Brent Bozell

Rihanna also sings in "Rude Boy" that she likes the way "you pull my hair." The most controversial song of the summer is her duet with the rapper Eminem called "Love the Way You Lie." In between Eminem's rapping, Rihanna repeatedly sings, "Just gonna stand there and watch me burn / But that's all right because I like the way it hurts / Just gonna stand there and hear me cry / But that's all right because I love the way you lie."

There is no shame in this industry. Consider that Rihanna was physically abused by fellow pop star Chris Brown. So she milked the attack to pump up her star power. But what message do young people take from this? The Chicago Sun-Times reported the video (starring actors Dominic Monaghan and Megan Fox) shows "an ugly cycle of domestic abuse --- graphically loving, fighting, drinking, shoplifting and ultimately burning down the house."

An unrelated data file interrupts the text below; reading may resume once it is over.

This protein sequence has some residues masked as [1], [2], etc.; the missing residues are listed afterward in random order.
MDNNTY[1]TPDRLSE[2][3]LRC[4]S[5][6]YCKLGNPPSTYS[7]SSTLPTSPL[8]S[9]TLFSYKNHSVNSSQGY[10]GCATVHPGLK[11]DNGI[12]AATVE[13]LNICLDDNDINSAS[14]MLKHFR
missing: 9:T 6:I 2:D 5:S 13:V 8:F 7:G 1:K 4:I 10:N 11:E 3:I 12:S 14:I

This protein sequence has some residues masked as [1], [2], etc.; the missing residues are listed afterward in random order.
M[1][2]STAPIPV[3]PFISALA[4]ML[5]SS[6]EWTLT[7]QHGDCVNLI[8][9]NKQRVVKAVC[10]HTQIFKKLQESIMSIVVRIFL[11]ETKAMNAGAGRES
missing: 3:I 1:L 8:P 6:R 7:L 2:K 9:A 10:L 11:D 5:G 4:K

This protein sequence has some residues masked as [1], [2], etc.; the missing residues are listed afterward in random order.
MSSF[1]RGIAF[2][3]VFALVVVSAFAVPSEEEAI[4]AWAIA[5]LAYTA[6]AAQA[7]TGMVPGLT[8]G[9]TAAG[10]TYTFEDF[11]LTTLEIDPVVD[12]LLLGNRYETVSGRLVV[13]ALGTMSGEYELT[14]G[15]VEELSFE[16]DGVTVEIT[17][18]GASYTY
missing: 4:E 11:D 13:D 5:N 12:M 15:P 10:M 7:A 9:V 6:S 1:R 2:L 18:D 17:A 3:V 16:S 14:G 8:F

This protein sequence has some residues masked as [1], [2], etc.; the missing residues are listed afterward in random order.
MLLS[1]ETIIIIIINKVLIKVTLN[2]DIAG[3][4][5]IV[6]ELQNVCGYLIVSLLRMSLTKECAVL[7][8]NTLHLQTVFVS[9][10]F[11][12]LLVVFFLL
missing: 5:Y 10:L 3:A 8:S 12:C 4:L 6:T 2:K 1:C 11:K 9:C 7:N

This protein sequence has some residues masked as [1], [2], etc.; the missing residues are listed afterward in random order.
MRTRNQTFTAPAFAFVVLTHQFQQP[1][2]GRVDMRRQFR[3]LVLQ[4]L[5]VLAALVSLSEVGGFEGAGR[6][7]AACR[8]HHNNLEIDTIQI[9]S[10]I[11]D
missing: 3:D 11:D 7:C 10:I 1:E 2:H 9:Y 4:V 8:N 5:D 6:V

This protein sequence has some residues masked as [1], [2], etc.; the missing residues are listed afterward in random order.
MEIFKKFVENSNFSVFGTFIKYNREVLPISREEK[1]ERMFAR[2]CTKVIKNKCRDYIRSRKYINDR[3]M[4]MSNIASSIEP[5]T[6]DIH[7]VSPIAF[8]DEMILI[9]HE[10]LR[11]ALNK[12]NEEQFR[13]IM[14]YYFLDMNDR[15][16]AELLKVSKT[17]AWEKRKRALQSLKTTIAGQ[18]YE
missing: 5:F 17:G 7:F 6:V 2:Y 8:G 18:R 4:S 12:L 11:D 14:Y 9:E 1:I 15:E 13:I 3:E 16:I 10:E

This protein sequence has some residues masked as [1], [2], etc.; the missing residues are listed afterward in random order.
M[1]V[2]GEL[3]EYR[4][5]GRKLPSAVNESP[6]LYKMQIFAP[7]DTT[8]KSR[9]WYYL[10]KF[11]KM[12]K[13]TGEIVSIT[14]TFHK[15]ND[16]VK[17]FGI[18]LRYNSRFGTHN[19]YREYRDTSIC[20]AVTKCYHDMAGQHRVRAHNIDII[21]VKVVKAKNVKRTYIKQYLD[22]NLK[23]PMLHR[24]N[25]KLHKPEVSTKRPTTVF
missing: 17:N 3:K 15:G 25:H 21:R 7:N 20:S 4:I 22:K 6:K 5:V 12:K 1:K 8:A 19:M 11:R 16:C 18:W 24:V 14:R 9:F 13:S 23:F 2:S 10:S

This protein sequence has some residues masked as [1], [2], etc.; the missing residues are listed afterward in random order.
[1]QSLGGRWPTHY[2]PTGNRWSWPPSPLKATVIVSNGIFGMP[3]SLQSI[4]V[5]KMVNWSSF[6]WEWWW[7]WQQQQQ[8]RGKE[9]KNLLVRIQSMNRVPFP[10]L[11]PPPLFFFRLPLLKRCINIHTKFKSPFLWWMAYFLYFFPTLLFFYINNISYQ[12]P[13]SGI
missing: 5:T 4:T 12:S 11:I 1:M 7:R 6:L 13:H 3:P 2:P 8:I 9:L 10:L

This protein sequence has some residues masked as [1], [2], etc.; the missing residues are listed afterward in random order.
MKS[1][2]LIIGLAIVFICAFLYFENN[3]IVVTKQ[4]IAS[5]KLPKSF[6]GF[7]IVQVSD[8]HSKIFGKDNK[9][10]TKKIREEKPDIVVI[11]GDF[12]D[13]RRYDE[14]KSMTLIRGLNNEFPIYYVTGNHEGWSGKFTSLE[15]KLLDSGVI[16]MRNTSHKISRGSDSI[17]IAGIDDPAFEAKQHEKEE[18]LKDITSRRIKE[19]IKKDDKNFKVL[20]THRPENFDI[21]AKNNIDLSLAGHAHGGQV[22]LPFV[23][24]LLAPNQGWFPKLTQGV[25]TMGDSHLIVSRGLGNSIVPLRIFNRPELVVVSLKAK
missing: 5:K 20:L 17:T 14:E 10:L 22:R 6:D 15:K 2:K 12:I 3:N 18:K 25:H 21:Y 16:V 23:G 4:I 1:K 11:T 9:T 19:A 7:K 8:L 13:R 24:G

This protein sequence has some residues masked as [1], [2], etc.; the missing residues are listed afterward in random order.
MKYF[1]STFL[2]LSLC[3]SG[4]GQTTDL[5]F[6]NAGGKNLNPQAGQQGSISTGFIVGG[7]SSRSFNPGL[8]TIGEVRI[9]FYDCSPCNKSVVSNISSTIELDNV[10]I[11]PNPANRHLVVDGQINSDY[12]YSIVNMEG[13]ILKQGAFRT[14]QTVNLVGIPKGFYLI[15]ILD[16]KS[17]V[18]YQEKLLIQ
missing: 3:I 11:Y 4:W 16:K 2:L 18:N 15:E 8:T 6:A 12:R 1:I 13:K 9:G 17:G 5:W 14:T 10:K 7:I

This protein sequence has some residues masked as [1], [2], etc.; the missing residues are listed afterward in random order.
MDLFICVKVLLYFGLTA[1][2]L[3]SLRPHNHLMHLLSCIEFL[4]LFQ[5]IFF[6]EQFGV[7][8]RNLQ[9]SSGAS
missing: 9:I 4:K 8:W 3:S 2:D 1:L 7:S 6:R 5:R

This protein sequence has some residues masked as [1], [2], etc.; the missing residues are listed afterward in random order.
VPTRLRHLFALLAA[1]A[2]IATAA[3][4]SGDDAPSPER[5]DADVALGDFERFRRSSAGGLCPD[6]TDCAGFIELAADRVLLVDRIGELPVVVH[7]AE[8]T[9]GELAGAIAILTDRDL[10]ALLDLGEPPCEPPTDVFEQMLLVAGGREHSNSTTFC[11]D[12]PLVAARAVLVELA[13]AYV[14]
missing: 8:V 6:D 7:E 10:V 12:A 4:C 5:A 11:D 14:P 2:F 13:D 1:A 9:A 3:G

Burning down the house? That's because Eminem raps, "I just want her back / I know I'm a liar / If she ever tries to f---ing leave again / I'ma tie her to the bed and set the house on fire."

Like most rappers making no attempt at anger management, Eminem loads his songs with profanity and dares the radio programmers to try and bleep them all out. On his first new single "Not Afraid," Eminem used six F-bombs and three S-words in four minutes. That includes an "F-you for Christmas," an "F the world" and an "F the universe." That doesn't include the bonus usages of countless other vulgarities.

It's clear that the major "music" companies, desperate to ring up sales as their market collapses due to technological change, are refusing to exercise any restraint of any kind on these "artists" they sell. It travels way beyond hipster rebellion into a dark, loveless, violent underworld.

Brent Bozell

Founder and President of the Media Research Center, Brent Bozell runs the largest media watchdog organization in America.
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